Belize_Poverty
Belize has experienced a peaceful transition to a democratic government since gaining independence from the United Kingdom in 1981. The country’s global comparative advantage is derived from its natural resources, which supports the tourism and agriculture sectors, as well as its close geographical proximity to major markets. Challenges like poverty in Belize are due to high vulnerability to external shocks, including natural hazards, impacts of climate change, and terms of trade. The government’s ability to face these challenges is limited due to high debt levels and limited fiscal space.

As a lower middle-income country, Belize experienced a slowdown in growth and an increase in poverty after the global economic crisis, which accompanied increases in the prices of food and fuel price in 2008.  The most recent Country Poverty Assessment indicates that between 2002 and 2009, the overall poverty rate increased from 34% to 41%, while extreme poverty increased from 11% to 16%. In 2010, the country resumed growth, with GDP growth reaching 2.9%. Although Belize’s economy has traditionally relied on agriculture, the services sector grew in importance during the 1990s. According to the World Bank, it is now the country’s largest contributor, accounting for 60% of GDP.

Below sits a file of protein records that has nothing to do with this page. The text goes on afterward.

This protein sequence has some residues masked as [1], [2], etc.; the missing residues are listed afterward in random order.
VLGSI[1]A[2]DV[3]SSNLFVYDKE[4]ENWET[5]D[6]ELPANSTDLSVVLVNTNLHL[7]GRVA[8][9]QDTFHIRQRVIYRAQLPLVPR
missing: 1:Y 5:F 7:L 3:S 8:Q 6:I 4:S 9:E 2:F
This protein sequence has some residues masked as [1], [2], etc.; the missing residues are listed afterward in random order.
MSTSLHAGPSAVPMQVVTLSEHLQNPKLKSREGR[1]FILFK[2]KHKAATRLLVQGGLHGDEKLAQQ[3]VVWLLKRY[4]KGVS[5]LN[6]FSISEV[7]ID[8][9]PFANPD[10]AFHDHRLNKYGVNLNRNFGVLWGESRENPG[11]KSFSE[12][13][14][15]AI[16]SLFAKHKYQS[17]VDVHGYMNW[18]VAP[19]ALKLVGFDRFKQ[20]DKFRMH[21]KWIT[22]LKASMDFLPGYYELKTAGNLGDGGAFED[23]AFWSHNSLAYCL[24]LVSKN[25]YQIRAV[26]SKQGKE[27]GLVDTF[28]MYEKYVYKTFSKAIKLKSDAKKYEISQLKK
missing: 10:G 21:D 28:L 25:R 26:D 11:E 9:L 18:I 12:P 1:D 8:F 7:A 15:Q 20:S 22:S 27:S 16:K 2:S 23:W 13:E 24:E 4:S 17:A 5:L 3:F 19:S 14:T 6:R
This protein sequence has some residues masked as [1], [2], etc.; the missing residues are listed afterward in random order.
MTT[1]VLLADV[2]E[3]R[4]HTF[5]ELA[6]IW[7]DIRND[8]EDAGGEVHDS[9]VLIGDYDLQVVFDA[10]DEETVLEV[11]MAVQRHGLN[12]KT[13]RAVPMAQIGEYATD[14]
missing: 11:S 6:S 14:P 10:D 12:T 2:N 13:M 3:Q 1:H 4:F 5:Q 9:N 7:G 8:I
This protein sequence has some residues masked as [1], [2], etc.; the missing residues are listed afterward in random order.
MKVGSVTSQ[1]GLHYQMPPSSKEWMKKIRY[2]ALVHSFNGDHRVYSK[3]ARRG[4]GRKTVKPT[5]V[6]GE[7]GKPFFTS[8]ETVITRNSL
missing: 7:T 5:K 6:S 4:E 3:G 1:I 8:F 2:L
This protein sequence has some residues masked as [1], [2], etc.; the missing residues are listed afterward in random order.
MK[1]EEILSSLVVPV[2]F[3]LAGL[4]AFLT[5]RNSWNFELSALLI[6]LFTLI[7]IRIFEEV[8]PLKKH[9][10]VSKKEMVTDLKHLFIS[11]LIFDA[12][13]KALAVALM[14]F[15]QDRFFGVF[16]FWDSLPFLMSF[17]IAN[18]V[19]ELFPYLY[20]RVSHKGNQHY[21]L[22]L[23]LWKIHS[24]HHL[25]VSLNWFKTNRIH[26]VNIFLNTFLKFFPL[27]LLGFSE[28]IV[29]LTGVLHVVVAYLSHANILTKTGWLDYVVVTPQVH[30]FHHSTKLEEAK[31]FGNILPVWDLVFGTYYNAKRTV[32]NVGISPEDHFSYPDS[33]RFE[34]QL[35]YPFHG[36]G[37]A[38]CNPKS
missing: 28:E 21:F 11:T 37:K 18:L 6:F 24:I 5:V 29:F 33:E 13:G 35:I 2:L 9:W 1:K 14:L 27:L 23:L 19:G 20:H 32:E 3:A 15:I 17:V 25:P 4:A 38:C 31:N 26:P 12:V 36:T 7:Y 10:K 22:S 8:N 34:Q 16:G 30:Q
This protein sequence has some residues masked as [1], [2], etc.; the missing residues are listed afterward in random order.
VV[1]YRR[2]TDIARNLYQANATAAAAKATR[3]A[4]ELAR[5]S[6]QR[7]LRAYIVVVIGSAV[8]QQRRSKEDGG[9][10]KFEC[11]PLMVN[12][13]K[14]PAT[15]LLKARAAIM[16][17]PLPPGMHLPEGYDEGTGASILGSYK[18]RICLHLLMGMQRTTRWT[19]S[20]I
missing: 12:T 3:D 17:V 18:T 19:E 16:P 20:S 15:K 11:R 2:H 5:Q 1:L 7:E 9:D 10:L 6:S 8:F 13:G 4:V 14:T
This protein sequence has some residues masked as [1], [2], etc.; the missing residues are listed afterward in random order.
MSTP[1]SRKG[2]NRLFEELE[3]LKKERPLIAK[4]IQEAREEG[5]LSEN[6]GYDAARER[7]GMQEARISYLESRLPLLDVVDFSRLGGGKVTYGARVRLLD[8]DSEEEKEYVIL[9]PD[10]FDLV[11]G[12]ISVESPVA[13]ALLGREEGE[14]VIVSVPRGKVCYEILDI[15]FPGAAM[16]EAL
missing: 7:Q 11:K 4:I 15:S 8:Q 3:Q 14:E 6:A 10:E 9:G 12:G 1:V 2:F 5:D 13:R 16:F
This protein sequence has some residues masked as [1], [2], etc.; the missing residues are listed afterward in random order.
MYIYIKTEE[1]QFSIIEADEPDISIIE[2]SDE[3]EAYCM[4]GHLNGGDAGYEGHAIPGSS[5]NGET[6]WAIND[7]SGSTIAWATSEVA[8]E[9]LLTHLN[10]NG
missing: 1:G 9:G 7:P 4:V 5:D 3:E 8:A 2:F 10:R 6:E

Data indicates that the overall economic growth experienced by the country might have failed to translate into an equal distribution of wealth and well-being. The Country Poverty Assessment states that, “inequality is therefore the manifestation of the central structural problem, which development policy in Belize must address”. The government of Belize continues to put the primary focus of its strategies on the fight against poverty.

Recently, the State Department through the U.S. Mission to Belize made plans to spend $500,000 to create jobs for youth and reduce poverty in Belize. The grant announcement said, “Marginalized youth are empowered when given a voice and opportunities. Equipping marginalized youth and their communities with economic opportunities and/or business training can help them reach their true potential as entrepreneurs and improve citizen security.”

The purpose of the grant proposal is to “confront the root causes of violence and crime in a creative and effective way and seek to create positive cultural and social conditions.” The U.S. Embassy may award up to 10 grants, which do not exceed a total of $500,000 USD. Eligible applicants are non-governmental organizations (NGOs), non-profit organizations (NPOs), International Government Organizations (IGOs), educational institutions, and individuals.

– Ali Warlich

Sources: World Bank, CNS News, Grants.gov
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